1

I've got an infestation of oleander aphids on my milkweed plants (A. incarnata and A. tuberosa). They're somewhat unsightly, and all other things being equal I'd want to get rid of them unless they were contributing to the ecosystem in a big way. But my main concern is that the aphids will somehow prevent the milkweed from doing its job of helping monarch butterflies (and to a lesser extent, other non-endangered native species) by harming the milkweed, scaring off the butterflies trying to lay their eggs, or attracting ants which will harm the caterpillars.

I thought about ordering some native ladybugs to eat them, but have read that ladybugs will also eat butterfly eggs given the opportunity. I've got two monarch caterpillars on my butterfly weed plant, but based on the timing I think they're generation III and I don't want to release a bunch of monarch egg predators onto the plants just in time to screw over a potential generation IV in September-October. I thought about waiting until after the monarchs have for sure hatched their last generation before migration and then releasing ladybugs, but I don't know how to control the aphids in the meantime and I don't know if that gives enough time for the ladybugs to do their work either. I also haven't been able to find the specific parasitoid wasp (Lysiphlebus testaceipes) for the oleander aphid for sale online, just a lot of generalist wasps that are listed as targeting other aphid species.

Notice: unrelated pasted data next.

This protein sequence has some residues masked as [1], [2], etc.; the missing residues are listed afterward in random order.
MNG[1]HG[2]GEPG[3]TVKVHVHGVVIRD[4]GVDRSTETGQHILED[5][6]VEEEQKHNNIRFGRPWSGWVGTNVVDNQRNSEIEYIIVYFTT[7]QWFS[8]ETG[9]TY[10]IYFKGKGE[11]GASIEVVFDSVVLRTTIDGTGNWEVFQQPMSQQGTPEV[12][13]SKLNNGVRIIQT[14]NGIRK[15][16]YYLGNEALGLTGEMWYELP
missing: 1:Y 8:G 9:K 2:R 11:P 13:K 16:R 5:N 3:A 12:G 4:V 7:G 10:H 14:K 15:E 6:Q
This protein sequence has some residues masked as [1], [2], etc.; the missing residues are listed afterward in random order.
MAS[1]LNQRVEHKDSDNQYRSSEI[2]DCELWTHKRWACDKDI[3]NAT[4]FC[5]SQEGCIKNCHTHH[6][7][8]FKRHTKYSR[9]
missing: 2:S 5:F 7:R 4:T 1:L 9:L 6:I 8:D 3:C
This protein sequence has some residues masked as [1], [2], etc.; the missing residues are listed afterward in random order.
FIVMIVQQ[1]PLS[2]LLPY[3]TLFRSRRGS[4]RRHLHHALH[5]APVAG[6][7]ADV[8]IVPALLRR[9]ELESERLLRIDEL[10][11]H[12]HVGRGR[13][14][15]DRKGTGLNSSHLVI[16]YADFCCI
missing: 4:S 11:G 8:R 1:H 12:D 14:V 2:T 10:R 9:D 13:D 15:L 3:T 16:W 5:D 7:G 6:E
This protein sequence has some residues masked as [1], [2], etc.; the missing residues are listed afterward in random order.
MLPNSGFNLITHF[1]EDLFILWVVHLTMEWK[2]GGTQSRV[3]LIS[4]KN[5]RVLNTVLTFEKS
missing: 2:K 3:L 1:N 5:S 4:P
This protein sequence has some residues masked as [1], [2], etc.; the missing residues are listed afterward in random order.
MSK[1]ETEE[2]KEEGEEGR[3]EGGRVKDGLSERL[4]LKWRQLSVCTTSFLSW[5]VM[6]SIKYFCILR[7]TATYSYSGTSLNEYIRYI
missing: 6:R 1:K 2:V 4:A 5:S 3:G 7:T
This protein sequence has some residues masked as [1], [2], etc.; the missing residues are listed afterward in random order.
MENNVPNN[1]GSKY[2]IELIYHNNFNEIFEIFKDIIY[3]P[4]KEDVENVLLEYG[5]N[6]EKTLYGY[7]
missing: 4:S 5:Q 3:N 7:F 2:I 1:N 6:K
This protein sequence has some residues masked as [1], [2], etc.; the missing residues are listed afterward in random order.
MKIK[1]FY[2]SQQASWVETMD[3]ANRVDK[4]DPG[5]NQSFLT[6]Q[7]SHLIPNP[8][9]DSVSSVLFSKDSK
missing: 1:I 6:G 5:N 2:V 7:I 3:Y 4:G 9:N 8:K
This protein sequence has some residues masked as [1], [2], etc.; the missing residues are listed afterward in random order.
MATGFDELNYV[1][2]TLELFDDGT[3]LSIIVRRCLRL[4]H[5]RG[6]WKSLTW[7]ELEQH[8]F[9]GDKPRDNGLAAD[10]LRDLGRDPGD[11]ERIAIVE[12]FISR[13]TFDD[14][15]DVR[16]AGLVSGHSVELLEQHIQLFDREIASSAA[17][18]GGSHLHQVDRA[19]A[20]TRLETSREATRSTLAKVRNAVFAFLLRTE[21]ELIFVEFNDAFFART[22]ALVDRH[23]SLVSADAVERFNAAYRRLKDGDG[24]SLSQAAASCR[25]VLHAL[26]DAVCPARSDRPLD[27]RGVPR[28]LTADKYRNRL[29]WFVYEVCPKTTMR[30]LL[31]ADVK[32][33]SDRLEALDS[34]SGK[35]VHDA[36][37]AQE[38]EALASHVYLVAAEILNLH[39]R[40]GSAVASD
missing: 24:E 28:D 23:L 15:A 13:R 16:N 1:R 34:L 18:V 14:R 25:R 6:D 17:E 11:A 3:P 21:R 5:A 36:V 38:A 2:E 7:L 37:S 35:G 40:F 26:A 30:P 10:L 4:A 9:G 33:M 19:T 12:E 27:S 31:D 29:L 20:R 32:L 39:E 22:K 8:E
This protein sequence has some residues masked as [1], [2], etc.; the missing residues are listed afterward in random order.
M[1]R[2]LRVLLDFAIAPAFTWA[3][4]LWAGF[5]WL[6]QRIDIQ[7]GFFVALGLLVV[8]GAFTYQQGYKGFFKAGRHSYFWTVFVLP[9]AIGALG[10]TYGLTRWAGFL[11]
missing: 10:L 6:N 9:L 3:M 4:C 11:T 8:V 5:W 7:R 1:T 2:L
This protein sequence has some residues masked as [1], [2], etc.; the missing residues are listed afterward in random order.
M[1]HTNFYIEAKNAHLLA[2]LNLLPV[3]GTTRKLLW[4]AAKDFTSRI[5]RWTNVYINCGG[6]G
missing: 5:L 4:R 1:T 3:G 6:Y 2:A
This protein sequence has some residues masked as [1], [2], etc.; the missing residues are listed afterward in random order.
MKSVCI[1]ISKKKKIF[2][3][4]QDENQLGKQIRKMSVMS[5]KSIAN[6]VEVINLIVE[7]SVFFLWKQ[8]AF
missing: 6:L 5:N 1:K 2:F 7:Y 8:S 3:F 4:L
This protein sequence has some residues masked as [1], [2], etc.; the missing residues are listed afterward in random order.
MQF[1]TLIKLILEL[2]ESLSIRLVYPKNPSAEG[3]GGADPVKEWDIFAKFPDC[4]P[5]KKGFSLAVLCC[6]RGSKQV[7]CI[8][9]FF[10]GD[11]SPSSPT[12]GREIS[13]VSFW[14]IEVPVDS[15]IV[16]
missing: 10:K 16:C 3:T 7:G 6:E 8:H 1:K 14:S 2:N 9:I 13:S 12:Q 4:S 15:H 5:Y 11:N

What's the best thing I can do for the monarchs in this situation? Should I do anything at all, or just let nature take its course?

1
  • 1
    Grow plants that host other aphids, to support the generalist predators all year around. Roses, nasturtiums, etc. Aug 19, 2022 at 2:59

1 Answer 1

2

Unless your are growing your plants in a greenhouse, I think any predator bugs will be waste of time and money. They will quickly disappear.

Some birds are specialists in eating aphids, and you can try to make your garden attractive to such birds.

Also consider that when aphids get out of control, the main reason is that you (or the nature) have created optimal conditions like a lot of fresh and juice stems and foliage in their preferred hosts.

This source suggests:

The best way to get rid of oleander aphids is through cultural controls. If you reduce irrigation and fertilization, your oleander will produce less of the tender shoots that attract aphids.

Your Answer

By clicking “Post Your Answer”, you agree to our terms of service and acknowledge you have read our privacy policy.

Not the answer you're looking for? Browse other questions tagged or ask your own question.